Schools that have converted to academies since 2010 have seen some of the biggest reductions to teacher spending, a think tank has found.
A report published today by the Education Policy Institute (EPI) looks at how school spending on teachers has evolved in recent decades.
Since 2010, expenditure on teachers across all local authority secondary schools has fallen by 2 per cent, while across all secondary academies it has fallen by 3 per cent, the research finds.
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But in the largest trusts, the falls among secondary schools have been much bigger since then – at 6 per cent in "national" trusts and 7 per cent in "system leader" trusts.
School funding: cuts to teacher spending
EPI head of research Jon Andrews said one explanation could be that multi-academy trusts may be achieving efficiency savings through curriculum-led financial planning.
He also said that middle and senior leadership roles were possibly being logged at trust level rather than school level, meaning expenditure on those roles would not show up on school data.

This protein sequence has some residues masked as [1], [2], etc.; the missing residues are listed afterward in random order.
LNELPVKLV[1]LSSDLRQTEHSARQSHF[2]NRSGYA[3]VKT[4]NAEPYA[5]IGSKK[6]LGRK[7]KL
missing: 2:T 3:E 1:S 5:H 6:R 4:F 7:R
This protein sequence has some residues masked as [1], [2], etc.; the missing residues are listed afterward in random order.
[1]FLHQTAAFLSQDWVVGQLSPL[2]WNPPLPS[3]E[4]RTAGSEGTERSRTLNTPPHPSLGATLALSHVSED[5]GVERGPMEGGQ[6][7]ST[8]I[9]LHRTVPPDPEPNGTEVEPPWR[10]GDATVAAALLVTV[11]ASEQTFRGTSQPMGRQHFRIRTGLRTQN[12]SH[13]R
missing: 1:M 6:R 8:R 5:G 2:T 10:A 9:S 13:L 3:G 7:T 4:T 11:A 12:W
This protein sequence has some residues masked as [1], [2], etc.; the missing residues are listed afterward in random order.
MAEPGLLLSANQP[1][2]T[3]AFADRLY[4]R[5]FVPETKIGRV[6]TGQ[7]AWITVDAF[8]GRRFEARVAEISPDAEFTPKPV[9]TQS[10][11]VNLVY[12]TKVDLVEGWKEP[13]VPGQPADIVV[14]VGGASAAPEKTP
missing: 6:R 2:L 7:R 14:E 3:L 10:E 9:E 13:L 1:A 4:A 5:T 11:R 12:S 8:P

He said: “It might be that trusts are managing their funds more efficiently."
However, Mr Andrews added: "In some cases, it might be that they do have younger teachers who tend to be less expensive.”
The research states that, between 2003 and 2010, local authority secondary schools that would later convert to academies in large multi-academy trusts (MATs) saw some of the largest increases in expenditure on teachers.
However, between 2010 and 2017, these schools experienced some of the biggest reductions in teacher spending. The report states: "This could reflect a different approach to workforce management and deployment in these trusts."
The Department for Education has been contacted for a comment.